Protesters led by Peter Tatchell have disrupted a speech by Jeremy Corbyn, calling on the Labour leader to demand action to end the conflict in Syria.
Corbyn halted his speech while several protesters held up banners with slogans including: “Step up and demand action in Syria” and “End the suffering in Aleppo”.
Tatchell, a human rights campaigner who has previously supported the Labour party, shouted over the party leader to demand he do more to condemn the actions of Russia in the Syrian conflict. He told Share Radio's Colin Bloom why he felt drastic action was needed.
Welcome to the This is Money and Share Radio podcast, brought to you in partnership with NS&I. Are we seeing the end of an era for ultra cheap mortgages? HSBC is withdrawing its record low 0.99% deal which could usher in a new wave of price hikes. It’s not just mortgages undergoing price hikes though. Rail fares are set to rise 2.3% whilst growing commuter dissatisfaction with poor service has prompted Transport Secretary Chris Grayling to devise a new plan for better management. In the end though train times might be the last of our problems as we hear about one financial expert predicting major financial Armageddon just around the corner. Could we be in for the worst crisis yet? And what can people do to prepare? Gold is being tipped as a favourite but certainly not spread betting which is currently undergoing a crackdown. Georgie Frost is joined by Personal Finance Editor Rachel Rickard Straus and Consumer Affairs Editor Lee Boyce to find out more about this potential money meltdown. Also this week we take a look at Money Mail’s annual Wooden Spoon Awards and see which of Britain’s shambolic businesses have made it onto the shortlist.
Ryan Heath, Senior EU Correspondent and Associate Editor at Politico Europe, joined Share Radio Breakfast to give his weekly take on the latest in European politics. Politico leads with a story on the 28 people shaping Europe. And in first place... Sadiq Khan. Ryan also discusses the reports that the Tories are courting the EPP for a better Brexit deal, and he takes a look at how French and German politics is shaping up ahead of elections next year.
The European Union has started legal action against seven nations, including the UK and Germany, for failing to take action against Volkswagen for cheating emission tests. The German car giant has had huge fines in the US over its use of "defeat devices" used to hide true levels of emissions. More than one million cars in the UK are involved, and Paul Simpson, CEO OF CDP, who run global disclosure systems for investors and companies to manage their environmental impacts, joined Share Radio to bring the latest.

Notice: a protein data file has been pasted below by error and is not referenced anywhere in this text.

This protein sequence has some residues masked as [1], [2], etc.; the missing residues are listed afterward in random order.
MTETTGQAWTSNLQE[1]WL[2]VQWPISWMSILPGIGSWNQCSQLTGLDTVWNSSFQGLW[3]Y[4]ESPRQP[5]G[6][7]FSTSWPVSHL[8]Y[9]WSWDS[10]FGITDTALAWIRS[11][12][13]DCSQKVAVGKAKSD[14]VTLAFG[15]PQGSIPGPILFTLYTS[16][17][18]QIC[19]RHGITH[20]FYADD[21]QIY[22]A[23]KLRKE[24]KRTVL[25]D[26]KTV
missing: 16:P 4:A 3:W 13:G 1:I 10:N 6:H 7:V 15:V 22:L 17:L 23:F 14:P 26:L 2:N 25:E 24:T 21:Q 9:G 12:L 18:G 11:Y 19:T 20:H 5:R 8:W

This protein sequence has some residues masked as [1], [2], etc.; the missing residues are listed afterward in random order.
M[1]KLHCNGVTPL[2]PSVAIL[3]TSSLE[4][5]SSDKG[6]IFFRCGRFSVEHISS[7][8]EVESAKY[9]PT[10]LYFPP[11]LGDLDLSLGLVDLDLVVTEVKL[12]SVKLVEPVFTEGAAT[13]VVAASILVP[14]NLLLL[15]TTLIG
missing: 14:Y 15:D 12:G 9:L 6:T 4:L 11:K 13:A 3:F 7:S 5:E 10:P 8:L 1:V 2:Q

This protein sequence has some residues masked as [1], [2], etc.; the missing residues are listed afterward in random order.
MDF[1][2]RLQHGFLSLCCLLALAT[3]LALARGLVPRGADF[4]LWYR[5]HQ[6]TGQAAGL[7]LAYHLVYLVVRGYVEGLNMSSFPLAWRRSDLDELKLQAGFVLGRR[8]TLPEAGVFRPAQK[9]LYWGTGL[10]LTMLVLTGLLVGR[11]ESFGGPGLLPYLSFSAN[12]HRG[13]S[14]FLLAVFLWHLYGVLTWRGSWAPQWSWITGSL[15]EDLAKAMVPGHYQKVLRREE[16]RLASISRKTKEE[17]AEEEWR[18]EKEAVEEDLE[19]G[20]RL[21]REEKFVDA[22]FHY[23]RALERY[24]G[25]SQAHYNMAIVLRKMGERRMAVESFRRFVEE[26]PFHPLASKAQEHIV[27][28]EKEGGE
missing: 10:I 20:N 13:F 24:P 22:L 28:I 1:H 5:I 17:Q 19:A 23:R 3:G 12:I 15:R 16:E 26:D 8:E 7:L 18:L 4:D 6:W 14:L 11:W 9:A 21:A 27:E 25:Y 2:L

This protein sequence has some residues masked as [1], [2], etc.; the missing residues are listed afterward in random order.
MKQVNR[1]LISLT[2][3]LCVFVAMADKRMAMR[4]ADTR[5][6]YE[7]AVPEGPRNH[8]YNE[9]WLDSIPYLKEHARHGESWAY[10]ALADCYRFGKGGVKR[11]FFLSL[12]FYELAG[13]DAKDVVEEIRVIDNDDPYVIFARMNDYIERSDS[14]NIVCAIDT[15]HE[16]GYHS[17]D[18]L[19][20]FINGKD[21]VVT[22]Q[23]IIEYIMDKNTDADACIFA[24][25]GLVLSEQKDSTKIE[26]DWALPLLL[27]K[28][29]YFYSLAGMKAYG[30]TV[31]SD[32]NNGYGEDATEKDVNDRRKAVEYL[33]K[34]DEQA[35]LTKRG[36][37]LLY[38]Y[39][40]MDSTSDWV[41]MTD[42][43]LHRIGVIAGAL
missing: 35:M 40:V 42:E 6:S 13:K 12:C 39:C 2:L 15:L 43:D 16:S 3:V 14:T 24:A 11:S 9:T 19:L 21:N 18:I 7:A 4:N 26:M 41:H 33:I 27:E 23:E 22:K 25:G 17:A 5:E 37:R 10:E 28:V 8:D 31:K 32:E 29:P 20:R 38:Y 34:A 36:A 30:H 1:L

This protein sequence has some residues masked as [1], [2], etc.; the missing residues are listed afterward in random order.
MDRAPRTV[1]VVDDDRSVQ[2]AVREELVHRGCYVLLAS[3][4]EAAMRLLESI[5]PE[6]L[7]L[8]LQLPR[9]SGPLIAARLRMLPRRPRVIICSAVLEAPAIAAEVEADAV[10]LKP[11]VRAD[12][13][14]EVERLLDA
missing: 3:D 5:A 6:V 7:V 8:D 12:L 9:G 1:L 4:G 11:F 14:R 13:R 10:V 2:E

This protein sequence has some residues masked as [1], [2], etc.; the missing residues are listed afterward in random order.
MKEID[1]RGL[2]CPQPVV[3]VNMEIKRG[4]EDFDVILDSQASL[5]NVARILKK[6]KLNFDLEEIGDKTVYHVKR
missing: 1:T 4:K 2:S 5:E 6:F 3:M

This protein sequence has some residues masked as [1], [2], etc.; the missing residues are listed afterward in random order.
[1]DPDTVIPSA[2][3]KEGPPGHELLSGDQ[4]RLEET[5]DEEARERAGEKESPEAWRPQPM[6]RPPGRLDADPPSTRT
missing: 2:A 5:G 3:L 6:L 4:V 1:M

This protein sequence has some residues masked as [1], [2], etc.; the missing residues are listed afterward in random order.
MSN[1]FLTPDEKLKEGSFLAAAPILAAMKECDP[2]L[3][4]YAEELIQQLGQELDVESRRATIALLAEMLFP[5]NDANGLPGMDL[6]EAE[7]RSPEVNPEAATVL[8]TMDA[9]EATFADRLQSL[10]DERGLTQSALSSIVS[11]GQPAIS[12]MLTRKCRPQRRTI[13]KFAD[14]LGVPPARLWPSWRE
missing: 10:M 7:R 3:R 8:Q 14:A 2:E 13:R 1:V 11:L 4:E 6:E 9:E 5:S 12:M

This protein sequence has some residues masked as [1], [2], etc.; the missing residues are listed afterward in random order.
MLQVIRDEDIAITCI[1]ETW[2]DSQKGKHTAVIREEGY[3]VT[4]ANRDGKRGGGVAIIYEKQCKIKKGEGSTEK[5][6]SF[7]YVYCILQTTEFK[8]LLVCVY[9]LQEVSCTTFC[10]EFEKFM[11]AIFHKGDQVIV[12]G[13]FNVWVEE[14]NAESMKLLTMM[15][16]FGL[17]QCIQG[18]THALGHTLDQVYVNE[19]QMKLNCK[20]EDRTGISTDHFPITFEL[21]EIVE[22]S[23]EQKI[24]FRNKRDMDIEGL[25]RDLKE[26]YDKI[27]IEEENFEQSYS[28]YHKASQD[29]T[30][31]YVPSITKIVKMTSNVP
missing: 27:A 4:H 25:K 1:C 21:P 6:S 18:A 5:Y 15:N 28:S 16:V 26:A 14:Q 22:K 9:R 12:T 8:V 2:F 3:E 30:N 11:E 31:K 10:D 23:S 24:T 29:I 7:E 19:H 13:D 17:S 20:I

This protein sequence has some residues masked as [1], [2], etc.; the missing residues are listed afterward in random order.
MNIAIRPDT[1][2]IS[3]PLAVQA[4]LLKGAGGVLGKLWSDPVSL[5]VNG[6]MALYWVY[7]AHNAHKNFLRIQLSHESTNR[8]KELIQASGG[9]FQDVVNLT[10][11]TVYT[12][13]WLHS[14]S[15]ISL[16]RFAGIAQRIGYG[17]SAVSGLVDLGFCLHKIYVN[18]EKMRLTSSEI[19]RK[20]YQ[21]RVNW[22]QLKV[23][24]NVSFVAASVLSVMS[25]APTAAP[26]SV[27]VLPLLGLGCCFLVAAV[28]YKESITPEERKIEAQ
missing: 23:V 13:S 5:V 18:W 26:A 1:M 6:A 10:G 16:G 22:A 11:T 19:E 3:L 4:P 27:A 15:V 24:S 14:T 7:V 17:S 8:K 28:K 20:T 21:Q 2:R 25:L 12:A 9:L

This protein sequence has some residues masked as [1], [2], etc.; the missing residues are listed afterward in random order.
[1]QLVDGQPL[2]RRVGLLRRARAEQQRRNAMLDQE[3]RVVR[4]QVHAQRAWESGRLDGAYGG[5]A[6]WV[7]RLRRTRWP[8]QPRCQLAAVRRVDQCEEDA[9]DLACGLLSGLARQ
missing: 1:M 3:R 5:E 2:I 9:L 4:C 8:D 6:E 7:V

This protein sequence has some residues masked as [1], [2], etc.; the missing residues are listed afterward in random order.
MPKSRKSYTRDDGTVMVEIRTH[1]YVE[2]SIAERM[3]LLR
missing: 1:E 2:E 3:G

The historic Brexit legal challenge has drawn to a close. And it did so with a reminder from the Supreme Court that it will not "overturn the result of the EU referendum". A decision is expected by early January. To look into the key findings from the case, George Peretz QC from Monckton Chambers joined Share Radio.
Every year, TIME editors select the individual or idea that has most influenced the news and the world. The winner this year is President-elect Donald Trump, who beat ten other finalists, including his Democratic rival, Hillary Clinton. He has described being named Time magazine's Person of the Year as a "great honour". Trump will be President of the United States in just over 6 weeks time, but what are his priorities for the US economy? Share Radio's James Brydges has been hearing from Dr Pippa Malmgren, former economic adviser to George W Bush.
MPs have voted to back the government's timetable to trigger Article 50 of the Lisbon Treaty and formally start the withdrawal from the European Union by the end of March 2017 by a majority of 461 votes to 89. Meanwhile, the Supreme Court appeal on whether the Government can start Brexit by means of the royal prerogative alone has reached its final day. To discuss this, Professor Ian Cram, Constitutional Law Expert from Leeds University, joined Share Radio.
Dan Hodges, Political commentator at the Mail on Sunday, joined Share Radio Breakfast to give his weekly politics round-up. Dan gives a timetable for Brexit, and looks at how the Supreme Court case will affect proceedings.
It’s day three of the politically sensitive appeal that will decide whether the government or parliament has legitimate authority to trigger Brexit. On Tuesday, Lord Pannick QC opened the argument on behalf of the lead claimant, Gina Miller, labelling the government’s assertion that it was entitled to use its prerogative powers to trigger Article 50 as “inherently implausible”. So, what might we expect from day three? David Mundy, Partner and Parliamentary Agent at Westminster based law firm Bircham Dyson Bell, joined Share Radio Breakfast to discuss.
Seijiro Takeshita, Professor of Management and Information at the University of Shizuoka in Japan, joined Share Radio Breakfast to discuss the biggest stories coming out of East Asia. Japanese Prime Minister Shinzo Abe is to become the first serving Japanese PM to visit Pearl Harbor - the US Naval base in Hawaii that was attacked by Japan on this day in 1941. What's the purpose of the visit? And the CEO of Japanese technology firm, Softbank, has said the company will invest £39.3bn ($50bn) in US businesses.